A “brief” ode to shorts! Get it? “Brief” shorts? Hahaha, okay… Nevermind.
Today it is 91 degrees, with a perceived temperature of 107 (according to the weather station). A little higher than normal, but it’s a scorcher. In honor of this summer’s weather, I present a personally crafted haiku:
Lost shorts of freedom
Heavy weighs my pant prison
Oh forbidden dream
Shorts are heavily frowned upon in public here, so it’s pants for me! I have never been so appreciative of belonging to a culture where I can wear what I want, when I want, where I want. Wearing shorts here increases the amount of harassment a woman faces public and is just “not done.” It’s been interesting to see what from the fashion world is permissible and what is not. For example, shorts are indecent but it is not uncommon to wear sheer tops that you can see bras through.
In a desperate attempt to beat the heat, I recently tried to go capri/skirt shopping. I have to admit that I was expecting to have some trouble finding clothes that would fit– I am a bit differently shaped than the majority of women here and was not sure I could find a size small enough to work. The surprise was all mine when I realized I couldn’t find anything big enough– the largest pant size I could find was a 6/7 (US size). In three stores. I was shocked. And then curious.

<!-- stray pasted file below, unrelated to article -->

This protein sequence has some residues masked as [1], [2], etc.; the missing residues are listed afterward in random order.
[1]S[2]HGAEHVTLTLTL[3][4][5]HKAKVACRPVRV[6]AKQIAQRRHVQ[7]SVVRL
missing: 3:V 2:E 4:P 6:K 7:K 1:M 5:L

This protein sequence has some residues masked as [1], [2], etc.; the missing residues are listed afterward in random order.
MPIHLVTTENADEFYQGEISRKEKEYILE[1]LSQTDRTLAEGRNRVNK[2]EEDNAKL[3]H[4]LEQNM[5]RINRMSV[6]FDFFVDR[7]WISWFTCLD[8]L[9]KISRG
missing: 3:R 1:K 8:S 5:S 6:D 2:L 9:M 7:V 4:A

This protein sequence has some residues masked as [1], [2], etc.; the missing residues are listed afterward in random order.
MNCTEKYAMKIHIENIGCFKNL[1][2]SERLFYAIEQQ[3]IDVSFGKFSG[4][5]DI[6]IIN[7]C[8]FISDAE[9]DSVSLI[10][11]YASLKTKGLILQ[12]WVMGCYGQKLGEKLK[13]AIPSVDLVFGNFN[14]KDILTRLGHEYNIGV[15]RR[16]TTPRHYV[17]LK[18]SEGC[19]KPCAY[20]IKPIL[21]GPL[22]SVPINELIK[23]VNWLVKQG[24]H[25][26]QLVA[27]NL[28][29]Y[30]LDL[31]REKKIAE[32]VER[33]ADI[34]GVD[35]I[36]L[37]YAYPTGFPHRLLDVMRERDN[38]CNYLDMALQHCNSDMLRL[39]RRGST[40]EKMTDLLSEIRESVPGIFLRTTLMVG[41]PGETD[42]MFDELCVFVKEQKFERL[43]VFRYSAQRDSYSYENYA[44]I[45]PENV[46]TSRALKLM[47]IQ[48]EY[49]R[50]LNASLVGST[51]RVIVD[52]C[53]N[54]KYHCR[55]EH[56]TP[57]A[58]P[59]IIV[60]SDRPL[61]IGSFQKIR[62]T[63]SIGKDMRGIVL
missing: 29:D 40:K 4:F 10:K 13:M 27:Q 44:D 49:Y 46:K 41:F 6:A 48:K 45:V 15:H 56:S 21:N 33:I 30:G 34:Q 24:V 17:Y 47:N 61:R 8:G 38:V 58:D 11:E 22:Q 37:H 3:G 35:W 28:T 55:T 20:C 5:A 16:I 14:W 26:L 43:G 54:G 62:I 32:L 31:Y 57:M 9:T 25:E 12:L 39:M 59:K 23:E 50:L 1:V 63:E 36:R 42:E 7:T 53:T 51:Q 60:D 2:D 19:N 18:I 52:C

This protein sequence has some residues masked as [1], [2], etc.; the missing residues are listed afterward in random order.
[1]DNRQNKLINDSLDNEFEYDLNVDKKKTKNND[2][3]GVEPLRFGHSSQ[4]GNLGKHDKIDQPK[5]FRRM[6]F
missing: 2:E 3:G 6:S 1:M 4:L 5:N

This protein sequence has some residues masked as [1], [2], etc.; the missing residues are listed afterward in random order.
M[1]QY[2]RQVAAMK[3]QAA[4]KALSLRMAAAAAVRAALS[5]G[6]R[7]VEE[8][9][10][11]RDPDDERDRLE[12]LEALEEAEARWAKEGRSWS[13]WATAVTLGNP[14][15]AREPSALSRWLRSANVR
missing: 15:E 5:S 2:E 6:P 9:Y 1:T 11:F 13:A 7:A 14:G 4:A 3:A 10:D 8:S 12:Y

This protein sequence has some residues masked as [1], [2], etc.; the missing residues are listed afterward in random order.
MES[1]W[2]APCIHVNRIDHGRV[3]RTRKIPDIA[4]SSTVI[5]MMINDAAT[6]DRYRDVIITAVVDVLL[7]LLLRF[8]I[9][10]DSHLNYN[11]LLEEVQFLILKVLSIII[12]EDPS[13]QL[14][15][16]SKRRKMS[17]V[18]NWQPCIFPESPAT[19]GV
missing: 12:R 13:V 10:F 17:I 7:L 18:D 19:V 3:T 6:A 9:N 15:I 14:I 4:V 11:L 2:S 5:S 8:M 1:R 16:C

Dominicans dress up to go everywhere: to school, the store, across the street to Tia Maria’s, everywhere. But one of the things I have noticed is the variety of styles sported by each social group. In the more affluent and middle-class neighborhoods, many people wear clothes that fit the same way they do in the States– no stuffing, no rolling, etc. Most of these clothes come from the mall and have American labels. The next level in the fashion hierarchy wears flashier clothes that fit a bit more tightly across areas that clothes perhaps ought not fit too tightly across (and accordingly also seem to restrict breathing and a few other vital bodily functions). I truly admire the confidence required to wear such colors, buttons and patterns but wonder how in the world they fit such fashions on. Ideas surrounding physical beauty here are much different– one host mom recently complimented her departing American daughter on finally filling out her derriere and while my mother has never said such a thing, we usually eat more in one sitting than I eat in an entire day back home (and I can eat an entire pizza by myself, if that tells you anything). After I mentioned my adventures in clothes-hunting to a friend today, he pondered if Dominicans might not also have a different sense of how clothes fit on the body. It is an interesting question: Do clothes fit tightly here because they are supposed to or because larger sizes are only more readily available from the pricier American brands? Food for thought.
In the meanwhile- so long shorts, see you in back in Colorado!